Lamb v. D.s. Duggins Welding -- Completed and Accepted

On August 7, 2012, the Court of Appeals held that a worker who fell three floors could not sue the company that installed the "nut" that failed, causing his fall, because of the "completed and accepted" doctrine

In this case, a welding company installed a safety cable on the third floor, as required by OSHA. It secured the cable securely at the ends, and installed a "nut" on a beam to keep the cable at 42 inches, as required by OSHA. This welder finished its work and left the jobsite. Subsequently, another contractor altered the cable, after which this nut (designed to keep the cable at the proper height) was used to secure the cable. Another worker then tested the strength of the wire by leaning against it, and he fell three floors. He sued the welder for negligence in installing and using the nut.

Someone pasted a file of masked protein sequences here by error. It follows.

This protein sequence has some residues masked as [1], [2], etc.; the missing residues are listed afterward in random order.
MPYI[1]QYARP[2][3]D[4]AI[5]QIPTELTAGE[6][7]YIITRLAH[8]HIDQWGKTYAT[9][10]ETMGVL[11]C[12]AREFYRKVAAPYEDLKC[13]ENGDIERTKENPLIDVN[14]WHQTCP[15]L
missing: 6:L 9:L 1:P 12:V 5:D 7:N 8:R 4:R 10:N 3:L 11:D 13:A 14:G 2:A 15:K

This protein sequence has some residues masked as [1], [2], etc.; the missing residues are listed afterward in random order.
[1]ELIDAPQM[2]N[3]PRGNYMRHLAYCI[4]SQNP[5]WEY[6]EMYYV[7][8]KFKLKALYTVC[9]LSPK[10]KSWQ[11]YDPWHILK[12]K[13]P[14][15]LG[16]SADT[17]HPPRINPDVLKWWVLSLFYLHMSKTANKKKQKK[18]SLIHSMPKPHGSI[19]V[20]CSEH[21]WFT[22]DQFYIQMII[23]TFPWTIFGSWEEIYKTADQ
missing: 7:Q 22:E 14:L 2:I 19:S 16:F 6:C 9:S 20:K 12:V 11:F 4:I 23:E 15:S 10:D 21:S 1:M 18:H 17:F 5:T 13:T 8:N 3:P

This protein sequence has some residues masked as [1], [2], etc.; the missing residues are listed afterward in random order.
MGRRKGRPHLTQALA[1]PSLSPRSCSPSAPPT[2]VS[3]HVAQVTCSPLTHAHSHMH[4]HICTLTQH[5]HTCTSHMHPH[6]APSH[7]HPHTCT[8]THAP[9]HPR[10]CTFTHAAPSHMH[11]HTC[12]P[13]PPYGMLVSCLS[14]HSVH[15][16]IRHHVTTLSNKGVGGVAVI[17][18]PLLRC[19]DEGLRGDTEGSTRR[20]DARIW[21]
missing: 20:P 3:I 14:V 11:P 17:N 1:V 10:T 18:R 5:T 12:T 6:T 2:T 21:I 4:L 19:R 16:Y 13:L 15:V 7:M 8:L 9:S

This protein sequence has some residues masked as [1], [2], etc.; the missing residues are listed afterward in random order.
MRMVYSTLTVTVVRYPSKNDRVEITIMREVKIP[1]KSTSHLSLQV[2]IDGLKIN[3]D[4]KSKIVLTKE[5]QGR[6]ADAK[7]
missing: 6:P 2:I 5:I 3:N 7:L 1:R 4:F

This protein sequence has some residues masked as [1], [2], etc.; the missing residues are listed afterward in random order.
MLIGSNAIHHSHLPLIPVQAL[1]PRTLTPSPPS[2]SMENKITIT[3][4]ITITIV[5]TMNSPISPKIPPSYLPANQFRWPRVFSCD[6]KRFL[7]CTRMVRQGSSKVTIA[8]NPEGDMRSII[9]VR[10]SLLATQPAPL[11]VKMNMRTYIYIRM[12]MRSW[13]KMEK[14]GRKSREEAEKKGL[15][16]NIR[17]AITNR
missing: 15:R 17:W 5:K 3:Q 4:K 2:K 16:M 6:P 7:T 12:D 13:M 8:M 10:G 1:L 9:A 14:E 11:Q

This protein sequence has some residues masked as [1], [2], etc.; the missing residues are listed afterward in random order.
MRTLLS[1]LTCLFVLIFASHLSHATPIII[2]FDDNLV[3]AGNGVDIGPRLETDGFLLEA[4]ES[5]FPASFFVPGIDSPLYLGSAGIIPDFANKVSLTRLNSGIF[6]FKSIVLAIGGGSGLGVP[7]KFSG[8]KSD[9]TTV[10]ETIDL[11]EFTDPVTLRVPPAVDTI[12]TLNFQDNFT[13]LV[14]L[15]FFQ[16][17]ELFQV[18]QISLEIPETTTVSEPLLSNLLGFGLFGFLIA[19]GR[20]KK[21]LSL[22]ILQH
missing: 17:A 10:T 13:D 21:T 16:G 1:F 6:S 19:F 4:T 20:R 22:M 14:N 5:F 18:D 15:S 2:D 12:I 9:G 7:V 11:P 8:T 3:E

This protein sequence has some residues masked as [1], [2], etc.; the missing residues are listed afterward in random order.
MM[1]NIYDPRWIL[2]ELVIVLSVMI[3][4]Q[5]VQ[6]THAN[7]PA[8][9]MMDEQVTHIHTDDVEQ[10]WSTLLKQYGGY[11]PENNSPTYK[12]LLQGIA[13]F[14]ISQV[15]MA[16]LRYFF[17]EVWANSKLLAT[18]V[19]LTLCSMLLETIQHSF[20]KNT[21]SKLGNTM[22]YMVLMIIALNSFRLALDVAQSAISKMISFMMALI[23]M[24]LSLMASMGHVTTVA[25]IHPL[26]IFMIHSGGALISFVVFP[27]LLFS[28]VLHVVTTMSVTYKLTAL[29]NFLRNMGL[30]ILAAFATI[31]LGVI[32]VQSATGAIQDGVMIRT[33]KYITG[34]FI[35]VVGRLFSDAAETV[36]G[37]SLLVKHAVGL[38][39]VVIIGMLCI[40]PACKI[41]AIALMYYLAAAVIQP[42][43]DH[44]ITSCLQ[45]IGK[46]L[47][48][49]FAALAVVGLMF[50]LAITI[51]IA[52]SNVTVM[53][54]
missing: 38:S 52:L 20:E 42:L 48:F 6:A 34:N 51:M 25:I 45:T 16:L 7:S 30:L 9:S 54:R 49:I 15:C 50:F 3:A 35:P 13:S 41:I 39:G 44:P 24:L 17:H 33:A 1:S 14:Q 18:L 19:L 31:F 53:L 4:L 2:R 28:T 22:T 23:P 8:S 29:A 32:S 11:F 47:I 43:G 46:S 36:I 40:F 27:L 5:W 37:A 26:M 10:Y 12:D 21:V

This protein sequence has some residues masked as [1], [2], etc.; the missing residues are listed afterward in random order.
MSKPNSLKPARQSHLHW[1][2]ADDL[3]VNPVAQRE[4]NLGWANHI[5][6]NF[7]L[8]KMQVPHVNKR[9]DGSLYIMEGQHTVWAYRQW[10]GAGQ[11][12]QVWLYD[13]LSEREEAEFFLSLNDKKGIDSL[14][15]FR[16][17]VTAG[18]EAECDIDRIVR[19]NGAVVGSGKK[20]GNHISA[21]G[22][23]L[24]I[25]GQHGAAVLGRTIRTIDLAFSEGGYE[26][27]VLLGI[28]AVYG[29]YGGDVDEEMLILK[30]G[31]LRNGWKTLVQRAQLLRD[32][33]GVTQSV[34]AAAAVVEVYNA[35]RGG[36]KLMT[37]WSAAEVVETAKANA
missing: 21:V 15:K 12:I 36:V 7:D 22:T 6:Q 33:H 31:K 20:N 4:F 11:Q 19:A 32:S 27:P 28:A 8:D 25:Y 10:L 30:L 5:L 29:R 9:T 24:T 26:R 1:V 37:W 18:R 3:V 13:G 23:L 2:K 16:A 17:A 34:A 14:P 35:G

The court held that the worker's claim was barred by the "completed and accepted" doctrine. Pursuant to this doctrine, a contractor (or subcontractor) cannot be held liable for injuries to a third person caused by the contractor's work, where the work was completed, and then accepted by the general contractor (or owner). One theory behind the rule is that the contractor no longer has control over the work after it is relinquished to the general contractor.

There are very few cases actually applying this rule to deny a claim in North Carolina, but this case applied the doctrine. The court held that teh worker could not sue the welding company because the welding company's work had been completed and accepted. In an odd part of the analysis, however, the court noted that the welder's work was done properly and was thereafter altered by the contractor; this seems, logically to be an independent reason for ruling for the weldign company, and is not a required showing for the application of the completed and accepted doctrine. The case of Lamb v. D.S. Duggins Welding applies one aspect of North Carolina construction law. The court in this case rejected several arguments to distinguish prior cases, including that the welder specifically owed a duty to the worker, versus a third person not working on the contruction site during construction.


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